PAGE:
The Philippines has renewed its call for the just and equitable distribution of coronavirus disease 2019 (Covid-19) vaccines to ensure the access of lower-income and developing countries to these life-saving medical interventions amid the prolonged pandemic.
Represented by Finance Secretary Carlos Dominguez III, the Philippines said in its Country Statement at the recent 54th annual meeting of the Asian Development Bank (ADB) that the Covid-19 pandemic “did not only widen the inequalities within societies but amplified the disparities between countries” as shown by the uneven allocation of the vaccines in favor of developed economies.
Dominguez said developed economies were not only able to provide higher levels of financial support to their people as stimulus measures, but were also able to undertake their mass inoculations at a faster pace than the developing countries because of their vast financial resources.
“It is only through the just and equitable distribution of vaccines can the world achieve a safer recovery from this pandemic. The Philippines, therefore, supports the strong call for developed countries, multilateral institutions, and global organizations to join forces in ensuring the accessibility of these life-saving doses to lower-income economies,” said Dominguez, the governor for the Philippines in the ADB Board.
Dominguez said that after the mass inoculations against Covid-19, the ADB will play a critical role “in the herculean task of ensuring the sustainable and resilient recovery of developing economies” and must effectively assist them to bounce back as fast as the high-income and developed countries.
Moreover, the ADB should help member-countries harness the potentials of the digital economy to enhance trade and investment in the Asia-Pacific region, strengthen health care systems, boost social safety nets, and deepen financial markets through green and sustainable finance, he said.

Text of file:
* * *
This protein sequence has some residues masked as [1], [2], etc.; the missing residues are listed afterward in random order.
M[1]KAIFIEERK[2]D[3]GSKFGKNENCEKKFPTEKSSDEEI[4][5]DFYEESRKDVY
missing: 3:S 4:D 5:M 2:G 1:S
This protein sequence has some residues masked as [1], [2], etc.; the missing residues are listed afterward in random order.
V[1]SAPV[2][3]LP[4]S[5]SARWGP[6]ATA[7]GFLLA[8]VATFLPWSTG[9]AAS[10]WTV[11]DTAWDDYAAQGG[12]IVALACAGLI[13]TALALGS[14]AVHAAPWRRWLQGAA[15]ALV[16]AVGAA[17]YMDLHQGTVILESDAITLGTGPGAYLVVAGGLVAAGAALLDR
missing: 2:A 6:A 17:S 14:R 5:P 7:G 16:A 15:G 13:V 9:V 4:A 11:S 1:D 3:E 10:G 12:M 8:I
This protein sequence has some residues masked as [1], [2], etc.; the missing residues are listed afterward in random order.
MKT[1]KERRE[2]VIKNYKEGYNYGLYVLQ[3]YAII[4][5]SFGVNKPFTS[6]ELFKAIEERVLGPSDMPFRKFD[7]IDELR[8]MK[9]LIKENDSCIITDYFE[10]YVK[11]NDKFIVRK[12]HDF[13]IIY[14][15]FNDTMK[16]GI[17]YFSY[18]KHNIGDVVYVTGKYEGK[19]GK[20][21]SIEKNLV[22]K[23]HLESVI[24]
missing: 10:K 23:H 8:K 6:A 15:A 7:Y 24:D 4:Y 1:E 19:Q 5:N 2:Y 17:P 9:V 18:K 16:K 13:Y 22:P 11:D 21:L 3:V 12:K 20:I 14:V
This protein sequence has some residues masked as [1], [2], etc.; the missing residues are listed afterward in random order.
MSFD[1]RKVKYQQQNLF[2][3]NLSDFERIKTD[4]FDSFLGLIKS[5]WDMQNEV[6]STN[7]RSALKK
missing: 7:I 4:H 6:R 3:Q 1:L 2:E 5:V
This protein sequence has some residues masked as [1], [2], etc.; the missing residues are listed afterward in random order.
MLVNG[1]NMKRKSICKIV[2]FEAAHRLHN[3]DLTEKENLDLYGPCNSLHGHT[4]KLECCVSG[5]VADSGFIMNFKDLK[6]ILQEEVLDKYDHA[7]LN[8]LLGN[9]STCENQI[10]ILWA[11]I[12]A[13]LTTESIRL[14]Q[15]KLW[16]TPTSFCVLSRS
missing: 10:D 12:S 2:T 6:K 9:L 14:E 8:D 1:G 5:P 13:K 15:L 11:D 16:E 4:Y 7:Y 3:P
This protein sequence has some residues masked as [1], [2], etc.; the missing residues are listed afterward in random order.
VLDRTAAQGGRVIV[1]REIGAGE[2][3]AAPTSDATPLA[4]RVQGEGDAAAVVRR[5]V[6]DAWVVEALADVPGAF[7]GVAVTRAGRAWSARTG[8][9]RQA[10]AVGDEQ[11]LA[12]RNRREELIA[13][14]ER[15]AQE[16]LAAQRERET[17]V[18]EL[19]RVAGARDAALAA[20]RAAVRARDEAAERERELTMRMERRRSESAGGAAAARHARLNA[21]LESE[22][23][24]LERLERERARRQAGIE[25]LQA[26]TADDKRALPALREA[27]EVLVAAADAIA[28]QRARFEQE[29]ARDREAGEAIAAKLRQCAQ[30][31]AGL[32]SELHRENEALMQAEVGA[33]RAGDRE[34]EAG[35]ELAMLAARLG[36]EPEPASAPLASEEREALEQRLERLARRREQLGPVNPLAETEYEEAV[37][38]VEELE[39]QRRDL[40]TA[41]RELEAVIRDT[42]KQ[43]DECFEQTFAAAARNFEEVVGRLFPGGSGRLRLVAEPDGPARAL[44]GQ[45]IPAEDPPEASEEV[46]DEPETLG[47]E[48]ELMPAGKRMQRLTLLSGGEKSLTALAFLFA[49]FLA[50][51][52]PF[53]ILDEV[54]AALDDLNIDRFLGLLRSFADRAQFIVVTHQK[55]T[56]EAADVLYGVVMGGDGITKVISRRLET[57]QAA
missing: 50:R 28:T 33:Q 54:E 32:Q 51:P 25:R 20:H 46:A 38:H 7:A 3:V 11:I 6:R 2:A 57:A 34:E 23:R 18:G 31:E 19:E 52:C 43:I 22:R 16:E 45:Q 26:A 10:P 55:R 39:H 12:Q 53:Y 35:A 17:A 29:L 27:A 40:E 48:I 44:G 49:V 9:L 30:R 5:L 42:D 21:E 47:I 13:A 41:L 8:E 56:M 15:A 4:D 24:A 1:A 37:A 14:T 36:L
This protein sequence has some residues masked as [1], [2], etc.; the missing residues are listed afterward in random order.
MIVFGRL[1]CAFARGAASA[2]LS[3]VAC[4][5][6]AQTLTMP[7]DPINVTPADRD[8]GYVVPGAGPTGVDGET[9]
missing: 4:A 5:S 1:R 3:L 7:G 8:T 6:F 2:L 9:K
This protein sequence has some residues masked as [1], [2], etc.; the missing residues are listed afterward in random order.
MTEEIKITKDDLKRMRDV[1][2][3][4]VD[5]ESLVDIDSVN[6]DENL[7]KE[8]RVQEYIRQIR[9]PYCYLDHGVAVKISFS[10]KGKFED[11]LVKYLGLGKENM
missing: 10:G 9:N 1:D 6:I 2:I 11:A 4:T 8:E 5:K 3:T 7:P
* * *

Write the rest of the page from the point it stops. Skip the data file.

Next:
“We particularly stand at a new period in human history dominated by information technology and artificial intelligence. At the Asian Development Bank annual meeting in May 2018, I called on the bank to increase its focus and expertise on this area. I also suggested that the bank seek advice on this modernization effort from senior digital technology professionals in the Asia-Pacific region. There is no better time than now to vigorously pursue this initiative,” he added.
Dominguez said that with developing countries having to work ceaselessly to return to their pre-Covid levels of growth and equity, they would need intensified assistance from multilateral financial institutions like the ADB for them to do so.
Developing countries will need access to more financial resources to help boost health care systems and build resiliency against new virus outbreaks; support the recovery of sectors that were severely affected by the contagion; and invest in infrastructure and human capital development, especially in the education of their youth, he said.
Dominguez said developing countries also have to “retool” their economies to adjust to the new challenges brought about by the pandemic, which would require accelerating the utilization of digital technologies and substantially increasing investments in renewable and clean energy to address climate change and ensure a sustainable recovery.
“In order to assist developing countries to meet new challenges, the Asian Development Bank must level up. Specifically, there is a need for the bank to seriously consider a substantial expansion in its loan portfolio in the next five-year period to support its member-countries’ ecovery, even if this brings forward the need for a capital increase,” he said.
He added the ADB cannot perform its critical role of assisting in the sustainable and resilient recovery of developing countries if it maintains a “business-as-usual” approach.